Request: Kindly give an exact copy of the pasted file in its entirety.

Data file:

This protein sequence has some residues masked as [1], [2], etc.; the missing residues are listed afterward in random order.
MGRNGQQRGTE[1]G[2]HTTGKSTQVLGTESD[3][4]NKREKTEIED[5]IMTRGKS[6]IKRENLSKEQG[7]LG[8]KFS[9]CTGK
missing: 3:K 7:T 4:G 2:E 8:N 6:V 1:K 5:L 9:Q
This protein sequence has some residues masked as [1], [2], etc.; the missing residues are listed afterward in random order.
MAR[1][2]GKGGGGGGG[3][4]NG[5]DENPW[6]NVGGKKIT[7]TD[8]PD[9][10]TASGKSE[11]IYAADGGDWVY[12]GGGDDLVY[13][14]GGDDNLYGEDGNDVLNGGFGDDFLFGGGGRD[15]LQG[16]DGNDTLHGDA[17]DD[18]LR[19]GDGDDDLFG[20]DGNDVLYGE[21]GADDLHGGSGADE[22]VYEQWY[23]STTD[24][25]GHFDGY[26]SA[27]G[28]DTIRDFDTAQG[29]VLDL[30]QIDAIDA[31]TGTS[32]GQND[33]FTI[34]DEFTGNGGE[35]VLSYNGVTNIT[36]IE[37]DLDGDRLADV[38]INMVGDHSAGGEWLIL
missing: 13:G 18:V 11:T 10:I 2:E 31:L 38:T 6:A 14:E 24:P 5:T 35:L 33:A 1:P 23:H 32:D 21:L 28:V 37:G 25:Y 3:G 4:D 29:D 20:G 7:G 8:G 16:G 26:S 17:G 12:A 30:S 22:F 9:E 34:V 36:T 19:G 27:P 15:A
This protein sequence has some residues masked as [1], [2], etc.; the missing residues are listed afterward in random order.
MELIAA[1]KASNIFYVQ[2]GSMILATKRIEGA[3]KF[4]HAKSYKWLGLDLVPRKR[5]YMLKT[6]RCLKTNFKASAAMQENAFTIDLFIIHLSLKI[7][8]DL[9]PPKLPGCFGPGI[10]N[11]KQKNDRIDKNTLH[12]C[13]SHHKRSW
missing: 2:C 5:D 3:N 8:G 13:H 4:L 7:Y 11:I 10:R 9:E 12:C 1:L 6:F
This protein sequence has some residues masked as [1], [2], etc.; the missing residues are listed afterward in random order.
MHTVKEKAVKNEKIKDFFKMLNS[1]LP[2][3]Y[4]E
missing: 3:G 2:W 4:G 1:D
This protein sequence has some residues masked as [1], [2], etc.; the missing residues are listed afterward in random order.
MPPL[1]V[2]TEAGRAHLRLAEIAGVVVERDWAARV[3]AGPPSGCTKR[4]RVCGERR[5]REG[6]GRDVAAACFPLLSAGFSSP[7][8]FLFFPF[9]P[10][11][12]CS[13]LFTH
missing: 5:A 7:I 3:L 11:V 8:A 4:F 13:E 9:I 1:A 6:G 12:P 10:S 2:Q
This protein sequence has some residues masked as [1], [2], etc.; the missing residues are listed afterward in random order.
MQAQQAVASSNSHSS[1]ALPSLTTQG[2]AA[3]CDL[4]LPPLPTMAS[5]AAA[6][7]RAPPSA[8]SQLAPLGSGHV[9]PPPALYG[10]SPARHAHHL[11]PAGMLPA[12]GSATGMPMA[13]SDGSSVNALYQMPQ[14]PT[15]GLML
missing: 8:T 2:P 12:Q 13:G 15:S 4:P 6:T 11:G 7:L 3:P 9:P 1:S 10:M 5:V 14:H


This protein sequence has some residues masked as [1], [2], etc.; the missing residues are listed afterward in random order.
MGRNGQQRGTE[1]G[2]HTTGKSTQVLGTESD[3][4]NKREKTEIED[5]IMTRGKS[6]IKRENLSKEQG[7]LG[8]KFS[9]CTGK
missing: 3:K 7:T 4:G 2:E 8:N 6:V 1:K 5:L 9:Q
This protein sequence has some residues masked as [1], [2], etc.; the missing residues are listed afterward in random order.
MAR[1][2]GKGGGGGGG[3][4]NG[5]DENPW[6]NVGGKKIT[7]TD[8]PD[9][10]TASGKSE[11]IYAADGGDWVY[12]GGGDDLVY[13][14]GGDDNLYGEDGNDVLNGGFGDDFLFGGGGRD[15]LQG[16]DGNDTLHGDA[17]DD[18]LR[19]GDGDDDLFG[20]DGNDVLYGE[21]GADDLHGGSGADE[22]VYEQWY[23]STTD[24][25]GHFDGY[26]SA[27]G[28]DTIRDFDTAQG[29]VLDL[30]QIDAIDA[31]TGTS[32]GQND[33]FTI[34]DEFTGNGGE[35]VLSYNGVTNIT[36]IE[37]DLDGDRLADV[38]INMVGDHSAGGEWLIL
missing: 13:G 18:V 11:T 10:I 2:E 31:L 38:T 6:A 14:E 24:P 5:T 35:L 33:A 1:P 23:H 32:D 21:L 28:V 37:G 25:Y 3:G 4:D 29:D 20:G 7:G 8:G 16:G 26:S 17:G 12:A 30:S 22:F 9:E 34:V 36:T 19:G 27:P 15:A
This protein sequence has some residues masked as [1], [2], etc.; the missing residues are listed afterward in random order.
MELIAA[1]KASNIFYVQ[2]GSMILATKRIEGA[3]KF[4]HAKSYKWLGLDLVPRKR[5]YMLKT[6]RCLKTNFKASAAMQENAFTIDLFIIHLSLKI[7][8]DL[9]PPKLPGCFGPGI[10]N[11]KQKNDRIDKNTLH[12]C[13]SHHKRSW
missing: 2:C 5:D 3:N 8:G 13:H 4:L 7:Y 11:I 10:R 9:E 12:C 1:L 6:F
This protein sequence has some residues masked as [1], [2], etc.; the missing residues are listed afterward in random order.
MHTVKEKAVKNEKIKDFFKMLNS[1]LP[2][3]Y[4]E
missing: 3:G 2:W 4:G 1:D
This protein sequence has some residues masked as [1], [2], etc.; the missing residues are listed afterward in random order.
MPPL[1]V[2]TEAGRAHLRLAEIAGVVVERDWAARV[3]AGPPSGCTKR[4]RVCGERR[5]REG[6]GRDVAAACFPLLSAGFSSP[7][8]FLFFPF[9]P[10][11][12]CS[13]LFTH
missing: 5:A 7:I 3:L 11:V 8:A 4:F 13:E 9:I 1:A 6:G 12:P 10:S 2:Q
This protein sequence has some residues masked as [1], [2], etc.; the missing residues are listed afterward in random order.
MQAQQAVASSNSHSS[1]ALPSLTTQG[2]AA[3]CDL[4]LPPLPTMAS[5]AAA[6][7]RAPPSA[8]SQLAPLGSGHV[9]PPPALYG[10]SPARHAHHL[11]PAGMLPA[12]GSATGMPMA[13]SDGSSVNALYQMPQ[14]PT[15]GLML
missing: 8:T 2:P 12:Q 13:G 15:S 4:P 6:T 11:G 7:L 3:P 9:P 1:S 10:M 5:V 14:H